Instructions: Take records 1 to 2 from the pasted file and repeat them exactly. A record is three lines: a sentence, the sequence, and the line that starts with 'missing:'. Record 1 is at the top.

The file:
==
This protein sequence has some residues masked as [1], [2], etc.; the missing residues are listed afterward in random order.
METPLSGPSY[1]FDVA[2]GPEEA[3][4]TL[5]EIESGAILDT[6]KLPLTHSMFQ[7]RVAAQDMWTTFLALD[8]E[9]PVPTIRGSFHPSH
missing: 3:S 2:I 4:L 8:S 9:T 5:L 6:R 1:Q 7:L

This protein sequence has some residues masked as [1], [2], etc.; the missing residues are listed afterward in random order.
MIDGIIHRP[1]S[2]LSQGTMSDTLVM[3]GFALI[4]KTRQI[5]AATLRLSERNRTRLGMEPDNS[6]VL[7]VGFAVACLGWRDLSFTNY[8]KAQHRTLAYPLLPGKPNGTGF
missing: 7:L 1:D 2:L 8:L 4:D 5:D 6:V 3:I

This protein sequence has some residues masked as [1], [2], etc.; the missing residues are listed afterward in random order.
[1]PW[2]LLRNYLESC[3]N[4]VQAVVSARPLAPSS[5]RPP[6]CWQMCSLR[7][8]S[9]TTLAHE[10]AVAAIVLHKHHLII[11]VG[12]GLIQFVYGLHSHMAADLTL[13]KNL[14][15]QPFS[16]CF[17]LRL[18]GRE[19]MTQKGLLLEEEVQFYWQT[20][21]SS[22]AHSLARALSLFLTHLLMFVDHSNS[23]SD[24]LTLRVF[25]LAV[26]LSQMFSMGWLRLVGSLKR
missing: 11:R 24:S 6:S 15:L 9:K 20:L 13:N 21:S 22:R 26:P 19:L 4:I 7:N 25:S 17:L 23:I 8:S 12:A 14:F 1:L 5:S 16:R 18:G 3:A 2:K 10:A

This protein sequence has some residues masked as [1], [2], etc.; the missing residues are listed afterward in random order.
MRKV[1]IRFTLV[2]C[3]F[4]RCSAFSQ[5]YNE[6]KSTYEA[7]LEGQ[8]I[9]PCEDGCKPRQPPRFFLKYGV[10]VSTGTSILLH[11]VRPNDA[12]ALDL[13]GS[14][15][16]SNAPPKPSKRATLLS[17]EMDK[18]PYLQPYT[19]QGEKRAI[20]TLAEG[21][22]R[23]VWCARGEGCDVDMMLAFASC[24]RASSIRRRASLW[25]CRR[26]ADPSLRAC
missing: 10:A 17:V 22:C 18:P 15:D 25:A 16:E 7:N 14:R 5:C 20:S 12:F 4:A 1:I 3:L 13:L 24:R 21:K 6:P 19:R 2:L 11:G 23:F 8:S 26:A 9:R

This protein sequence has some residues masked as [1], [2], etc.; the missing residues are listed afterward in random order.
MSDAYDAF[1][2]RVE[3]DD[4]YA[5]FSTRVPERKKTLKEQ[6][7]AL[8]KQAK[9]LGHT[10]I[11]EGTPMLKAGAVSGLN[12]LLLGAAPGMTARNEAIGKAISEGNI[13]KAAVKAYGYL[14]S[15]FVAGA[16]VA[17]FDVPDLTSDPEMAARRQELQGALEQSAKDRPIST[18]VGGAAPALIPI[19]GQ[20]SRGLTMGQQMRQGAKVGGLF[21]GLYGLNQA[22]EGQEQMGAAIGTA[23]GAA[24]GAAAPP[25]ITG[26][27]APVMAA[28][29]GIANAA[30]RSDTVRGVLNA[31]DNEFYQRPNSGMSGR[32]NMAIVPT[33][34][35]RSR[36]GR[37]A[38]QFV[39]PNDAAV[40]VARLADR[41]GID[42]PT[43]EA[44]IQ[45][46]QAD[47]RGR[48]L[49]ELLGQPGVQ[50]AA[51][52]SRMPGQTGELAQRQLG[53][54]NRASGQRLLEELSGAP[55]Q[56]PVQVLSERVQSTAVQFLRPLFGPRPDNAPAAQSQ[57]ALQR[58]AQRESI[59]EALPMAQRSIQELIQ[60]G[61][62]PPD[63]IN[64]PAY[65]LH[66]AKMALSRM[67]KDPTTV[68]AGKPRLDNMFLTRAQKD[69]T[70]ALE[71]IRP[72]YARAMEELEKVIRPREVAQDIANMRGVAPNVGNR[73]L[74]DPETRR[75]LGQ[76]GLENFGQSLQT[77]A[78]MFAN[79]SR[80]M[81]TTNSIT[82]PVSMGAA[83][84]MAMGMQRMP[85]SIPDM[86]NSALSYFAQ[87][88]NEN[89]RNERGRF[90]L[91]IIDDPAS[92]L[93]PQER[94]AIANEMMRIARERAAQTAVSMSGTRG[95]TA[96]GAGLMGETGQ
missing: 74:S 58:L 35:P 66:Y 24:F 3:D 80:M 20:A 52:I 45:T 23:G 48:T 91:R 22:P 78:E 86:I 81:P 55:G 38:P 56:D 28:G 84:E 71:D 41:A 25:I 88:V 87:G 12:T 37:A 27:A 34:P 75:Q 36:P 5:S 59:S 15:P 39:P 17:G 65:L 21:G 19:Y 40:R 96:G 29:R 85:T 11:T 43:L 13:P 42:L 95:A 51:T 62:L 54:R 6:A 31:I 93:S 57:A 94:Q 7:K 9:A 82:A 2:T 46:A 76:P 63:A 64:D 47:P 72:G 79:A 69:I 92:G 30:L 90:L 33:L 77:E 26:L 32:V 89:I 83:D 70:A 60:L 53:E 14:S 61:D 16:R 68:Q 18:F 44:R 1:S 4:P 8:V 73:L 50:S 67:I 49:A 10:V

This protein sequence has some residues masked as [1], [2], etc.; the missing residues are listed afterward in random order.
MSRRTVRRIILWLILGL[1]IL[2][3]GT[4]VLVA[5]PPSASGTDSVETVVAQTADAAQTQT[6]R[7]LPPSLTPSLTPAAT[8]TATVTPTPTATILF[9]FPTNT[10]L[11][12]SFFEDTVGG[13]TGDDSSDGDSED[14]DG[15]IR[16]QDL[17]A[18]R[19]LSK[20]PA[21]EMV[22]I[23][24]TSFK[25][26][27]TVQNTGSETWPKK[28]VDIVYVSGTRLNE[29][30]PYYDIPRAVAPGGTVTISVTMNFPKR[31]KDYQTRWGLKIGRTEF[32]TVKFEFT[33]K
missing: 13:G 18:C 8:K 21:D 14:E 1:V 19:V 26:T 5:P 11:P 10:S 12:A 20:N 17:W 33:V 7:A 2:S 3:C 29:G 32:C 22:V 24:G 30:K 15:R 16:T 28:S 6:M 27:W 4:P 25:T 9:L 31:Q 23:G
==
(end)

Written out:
This protein sequence has some residues masked as [1], [2], etc.; the missing residues are listed afterward in random order.
METPLSGPSY[1]FDVA[2]GPEEA[3][4]TL[5]EIESGAILDT[6]KLPLTHSMFQ[7]RVAAQDMWTTFLALD[8]E[9]PVPTIRGSFHPSH
missing: 3:S 2:I 4:L 8:S 9:T 5:L 6:R 1:Q 7:L

This protein sequence has some residues masked as [1], [2], etc.; the missing residues are listed afterward in random order.
MIDGIIHRP[1]S[2]LSQGTMSDTLVM[3]GFALI[4]KTRQI[5]AATLRLSERNRTRLGMEPDNS[6]VL[7]VGFAVACLGWRDLSFTNY[8]KAQHRTLAYPLLPGKPNGTGF
missing: 7:L 1:D 2:L 8:L 4:D 5:D 6:V 3:I